Dame Helen Mirren says she thinks actresses should go after roles written for men.
The Academy Award-winning actress says it makes her “cross” that so many roles are given to men, reports the BBC:
“You look at a scene and it’s going to be all men around a table and you think at least half of those could have been women.”
“It’s hard to get a job as an actress,” she says, “let alone as a star but just a job – to be a working actress it’s so much more difficult than it is for men.”
The Woman in Gold star says that a huge part of the problem comes from so few extras being played by women:
“The only time that there is more women on the set as extras is a swimming pool scene and they’re all in bikinis – any swimming pool scene and suddenly it’s full of women.”
Mirren’s latest role in Eye in the Sky, sees her playing arm colonel Katherine Powell, in charge of a top secret drone operation from London.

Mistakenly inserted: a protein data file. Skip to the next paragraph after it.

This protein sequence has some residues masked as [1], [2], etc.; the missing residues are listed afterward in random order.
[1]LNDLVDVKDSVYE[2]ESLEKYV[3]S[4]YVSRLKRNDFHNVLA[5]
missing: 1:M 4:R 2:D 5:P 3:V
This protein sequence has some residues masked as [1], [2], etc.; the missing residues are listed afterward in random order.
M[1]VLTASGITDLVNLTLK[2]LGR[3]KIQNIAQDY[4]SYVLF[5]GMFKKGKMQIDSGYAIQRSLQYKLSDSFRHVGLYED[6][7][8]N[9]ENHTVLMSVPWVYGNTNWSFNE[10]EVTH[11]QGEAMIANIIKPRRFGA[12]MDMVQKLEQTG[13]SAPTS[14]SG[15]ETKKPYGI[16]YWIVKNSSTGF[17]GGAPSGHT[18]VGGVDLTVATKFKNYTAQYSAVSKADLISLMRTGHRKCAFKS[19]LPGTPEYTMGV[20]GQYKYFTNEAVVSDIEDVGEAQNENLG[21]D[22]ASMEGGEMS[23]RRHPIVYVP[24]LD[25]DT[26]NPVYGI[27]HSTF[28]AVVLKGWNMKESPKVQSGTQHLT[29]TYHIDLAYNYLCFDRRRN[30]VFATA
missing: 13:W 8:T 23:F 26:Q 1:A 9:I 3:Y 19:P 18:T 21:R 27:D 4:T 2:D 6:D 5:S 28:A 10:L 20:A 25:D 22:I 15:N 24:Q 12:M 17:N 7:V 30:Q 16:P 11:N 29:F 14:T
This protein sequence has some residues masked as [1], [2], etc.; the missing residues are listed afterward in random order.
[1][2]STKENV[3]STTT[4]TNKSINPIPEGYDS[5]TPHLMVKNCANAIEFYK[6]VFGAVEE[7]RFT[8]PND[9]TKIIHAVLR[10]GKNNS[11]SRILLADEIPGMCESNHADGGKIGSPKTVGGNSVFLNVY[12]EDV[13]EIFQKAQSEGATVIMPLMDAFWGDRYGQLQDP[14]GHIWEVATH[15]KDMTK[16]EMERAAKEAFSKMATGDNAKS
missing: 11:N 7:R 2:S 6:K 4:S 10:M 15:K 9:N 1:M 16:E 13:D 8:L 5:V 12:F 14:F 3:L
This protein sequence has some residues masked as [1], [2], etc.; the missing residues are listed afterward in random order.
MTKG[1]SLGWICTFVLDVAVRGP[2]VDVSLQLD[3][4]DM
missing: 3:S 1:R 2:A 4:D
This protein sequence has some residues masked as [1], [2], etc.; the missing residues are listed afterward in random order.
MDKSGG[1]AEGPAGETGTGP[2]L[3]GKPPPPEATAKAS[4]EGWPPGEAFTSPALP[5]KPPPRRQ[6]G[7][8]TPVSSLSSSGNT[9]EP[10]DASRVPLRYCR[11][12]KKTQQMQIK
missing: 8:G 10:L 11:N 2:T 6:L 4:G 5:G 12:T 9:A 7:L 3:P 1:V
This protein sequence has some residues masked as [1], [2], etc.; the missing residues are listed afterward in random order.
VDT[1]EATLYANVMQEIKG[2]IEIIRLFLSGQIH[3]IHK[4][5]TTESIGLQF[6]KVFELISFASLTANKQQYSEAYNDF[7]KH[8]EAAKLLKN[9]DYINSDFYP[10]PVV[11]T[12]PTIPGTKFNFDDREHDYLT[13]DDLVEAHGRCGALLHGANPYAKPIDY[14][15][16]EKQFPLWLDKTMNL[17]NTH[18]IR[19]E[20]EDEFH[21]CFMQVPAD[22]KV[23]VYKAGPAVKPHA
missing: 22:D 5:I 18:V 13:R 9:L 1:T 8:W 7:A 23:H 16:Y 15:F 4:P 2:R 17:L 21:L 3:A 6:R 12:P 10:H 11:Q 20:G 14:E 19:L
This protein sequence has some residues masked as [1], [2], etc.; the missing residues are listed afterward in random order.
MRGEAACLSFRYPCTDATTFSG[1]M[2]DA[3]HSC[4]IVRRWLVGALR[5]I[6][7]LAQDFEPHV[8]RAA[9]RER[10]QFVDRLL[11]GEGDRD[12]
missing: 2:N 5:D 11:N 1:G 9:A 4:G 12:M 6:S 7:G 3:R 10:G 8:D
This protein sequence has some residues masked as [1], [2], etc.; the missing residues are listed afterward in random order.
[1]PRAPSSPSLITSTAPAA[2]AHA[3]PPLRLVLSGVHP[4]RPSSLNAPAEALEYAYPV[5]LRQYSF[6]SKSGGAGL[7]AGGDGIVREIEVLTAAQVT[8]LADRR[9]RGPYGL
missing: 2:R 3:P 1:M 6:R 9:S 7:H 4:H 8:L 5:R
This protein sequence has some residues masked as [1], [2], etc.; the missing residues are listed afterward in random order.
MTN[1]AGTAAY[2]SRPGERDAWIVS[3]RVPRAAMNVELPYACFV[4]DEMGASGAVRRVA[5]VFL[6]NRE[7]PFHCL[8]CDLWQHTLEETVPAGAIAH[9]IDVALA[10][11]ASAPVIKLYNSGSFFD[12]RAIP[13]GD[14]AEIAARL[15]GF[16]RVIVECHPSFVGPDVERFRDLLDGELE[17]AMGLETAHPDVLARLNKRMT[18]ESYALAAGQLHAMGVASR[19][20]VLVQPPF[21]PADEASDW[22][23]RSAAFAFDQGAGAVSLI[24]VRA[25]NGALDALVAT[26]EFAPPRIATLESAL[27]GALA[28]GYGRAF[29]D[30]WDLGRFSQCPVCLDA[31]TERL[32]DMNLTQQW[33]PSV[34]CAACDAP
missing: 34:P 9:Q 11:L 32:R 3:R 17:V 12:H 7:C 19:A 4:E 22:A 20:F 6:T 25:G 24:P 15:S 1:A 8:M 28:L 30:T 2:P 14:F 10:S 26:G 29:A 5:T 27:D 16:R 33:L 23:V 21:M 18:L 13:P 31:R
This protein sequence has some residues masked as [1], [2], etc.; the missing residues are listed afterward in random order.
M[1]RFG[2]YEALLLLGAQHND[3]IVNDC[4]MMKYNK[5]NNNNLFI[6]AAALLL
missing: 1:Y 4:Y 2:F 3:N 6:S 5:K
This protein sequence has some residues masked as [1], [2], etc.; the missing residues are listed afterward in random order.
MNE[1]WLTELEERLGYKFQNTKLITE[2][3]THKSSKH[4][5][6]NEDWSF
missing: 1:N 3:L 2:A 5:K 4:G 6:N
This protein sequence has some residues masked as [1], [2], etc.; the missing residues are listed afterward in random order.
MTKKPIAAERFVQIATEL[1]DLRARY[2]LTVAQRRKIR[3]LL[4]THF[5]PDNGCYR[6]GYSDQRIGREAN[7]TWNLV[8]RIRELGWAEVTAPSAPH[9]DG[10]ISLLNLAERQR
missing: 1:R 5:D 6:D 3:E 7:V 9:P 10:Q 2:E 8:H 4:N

The role was originally written for a man, but the producers – Colin Firth and Gavin Hood – changed it to a female part before offering it to Mirren.
“As opposed to saying ‘well that’s men, that’s what men do in war’…I think Gavin very astutely understood and realised putting a women [into the role] just changed the discussion,” says Mirren.
It’s not the first time an actress has made such comments.
Last year, Sandra Bullock revealed she asked her agent to find scripts with interesting male characters, which she then auditioned for herself. Last year, Bullock was cast in a role allegedly earmarked for George Clooney in Our Brand is Crisis.
Script writers have seen pressure from producers to change roles in the past- including Emily Bunt’s role in Sicario – in which she plays an FBI agent. It was revealed last year that producers had requested the role be changed to a man. Thankfully, he declined.